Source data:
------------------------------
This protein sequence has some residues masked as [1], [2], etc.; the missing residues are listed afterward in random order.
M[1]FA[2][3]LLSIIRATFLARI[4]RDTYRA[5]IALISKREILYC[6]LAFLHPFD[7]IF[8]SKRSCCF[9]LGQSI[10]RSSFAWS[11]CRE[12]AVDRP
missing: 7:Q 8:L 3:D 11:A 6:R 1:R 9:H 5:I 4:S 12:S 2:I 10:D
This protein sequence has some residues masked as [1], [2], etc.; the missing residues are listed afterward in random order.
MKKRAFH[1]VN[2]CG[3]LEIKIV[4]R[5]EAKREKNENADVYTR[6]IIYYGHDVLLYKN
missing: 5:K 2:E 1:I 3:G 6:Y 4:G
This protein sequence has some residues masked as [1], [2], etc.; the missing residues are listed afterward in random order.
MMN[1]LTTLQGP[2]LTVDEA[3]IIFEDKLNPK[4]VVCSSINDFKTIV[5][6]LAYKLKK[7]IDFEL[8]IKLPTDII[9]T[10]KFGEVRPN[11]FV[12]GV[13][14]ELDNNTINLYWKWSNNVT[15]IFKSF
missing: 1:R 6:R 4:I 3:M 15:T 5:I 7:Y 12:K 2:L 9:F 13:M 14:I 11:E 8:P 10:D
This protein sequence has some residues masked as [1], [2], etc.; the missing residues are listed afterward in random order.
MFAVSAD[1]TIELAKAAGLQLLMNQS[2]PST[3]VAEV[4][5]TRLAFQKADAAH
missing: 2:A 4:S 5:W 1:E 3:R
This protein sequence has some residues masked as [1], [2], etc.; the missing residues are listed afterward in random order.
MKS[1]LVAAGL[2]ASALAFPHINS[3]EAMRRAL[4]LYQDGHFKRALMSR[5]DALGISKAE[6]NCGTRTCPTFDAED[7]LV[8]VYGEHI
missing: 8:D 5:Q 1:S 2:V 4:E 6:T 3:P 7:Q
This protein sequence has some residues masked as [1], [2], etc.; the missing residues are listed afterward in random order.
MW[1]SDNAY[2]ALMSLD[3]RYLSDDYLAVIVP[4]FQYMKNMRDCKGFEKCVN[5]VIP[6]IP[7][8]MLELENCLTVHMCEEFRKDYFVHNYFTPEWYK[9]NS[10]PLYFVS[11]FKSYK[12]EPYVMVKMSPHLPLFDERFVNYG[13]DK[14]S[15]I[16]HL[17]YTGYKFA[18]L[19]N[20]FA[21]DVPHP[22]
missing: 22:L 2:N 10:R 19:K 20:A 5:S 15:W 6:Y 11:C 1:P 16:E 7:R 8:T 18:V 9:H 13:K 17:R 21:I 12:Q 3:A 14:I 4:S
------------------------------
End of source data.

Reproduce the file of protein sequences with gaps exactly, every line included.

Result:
This protein sequence has some residues masked as [1], [2], etc.; the missing residues are listed afterward in random order.
M[1]FA[2][3]LLSIIRATFLARI[4]RDTYRA[5]IALISKREILYC[6]LAFLHPFD[7]IF[8]SKRSCCF[9]LGQSI[10]RSSFAWS[11]CRE[12]AVDRP
missing: 7:Q 8:L 3:D 11:A 6:R 1:R 9:H 5:I 4:S 12:S 2:I 10:D
This protein sequence has some residues masked as [1], [2], etc.; the missing residues are listed afterward in random order.
MKKRAFH[1]VN[2]CG[3]LEIKIV[4]R[5]EAKREKNENADVYTR[6]IIYYGHDVLLYKN
missing: 5:K 2:E 1:I 3:G 6:Y 4:G
This protein sequence has some residues masked as [1], [2], etc.; the missing residues are listed afterward in random order.
MMN[1]LTTLQGP[2]LTVDEA[3]IIFEDKLNPK[4]VVCSSINDFKTIV[5][6]LAYKLKK[7]IDFEL[8]IKLPTDII[9]T[10]KFGEVRPN[11]FV[12]GV[13][14]ELDNNTINLYWKWSNNVT[15]IFKSF
missing: 1:R 6:R 4:I 3:M 15:T 5:I 7:Y 12:K 2:L 9:F 13:M 14:I 11:E 8:P 10:D
This protein sequence has some residues masked as [1], [2], etc.; the missing residues are listed afterward in random order.
MFAVSAD[1]TIELAKAAGLQLLMNQS[2]PST[3]VAEV[4][5]TRLAFQKADAAH
missing: 2:A 4:S 5:W 1:E 3:R
This protein sequence has some residues masked as [1], [2], etc.; the missing residues are listed afterward in random order.
MKS[1]LVAAGL[2]ASALAFPHINS[3]EAMRRAL[4]LYQDGHFKRALMSR[5]DALGISKAE[6]NCGTRTCPTFDAED[7]LV[8]VYGEHI
missing: 8:D 5:Q 1:S 2:V 4:E 6:T 3:P 7:Q
This protein sequence has some residues masked as [1], [2], etc.; the missing residues are listed afterward in random order.
MW[1]SDNAY[2]ALMSLD[3]RYLSDDYLAVIVP[4]FQYMKNMRDCKGFEKCVN[5]VIP[6]IP[7][8]MLELENCLTVHMCEEFRKDYFVHNYFTPEWYK[9]NS[10]PLYFVS[11]FKSYK[12]EPYVMVKMSPHLPLFDERFVNYG[13]DK[14]S[15]I[16]HL[17]YTGYKFA[18]L[19]N[20]FA[21]DVPHP[22]
missing: 22:L 2:N 10:R 19:K 20:A 5:S 15:W 6:Y 11:C 1:P 16:E 7:R 8:T 18:V 9:H 13:K 17:R 21:I 12:Q 3:A 14:I 4:S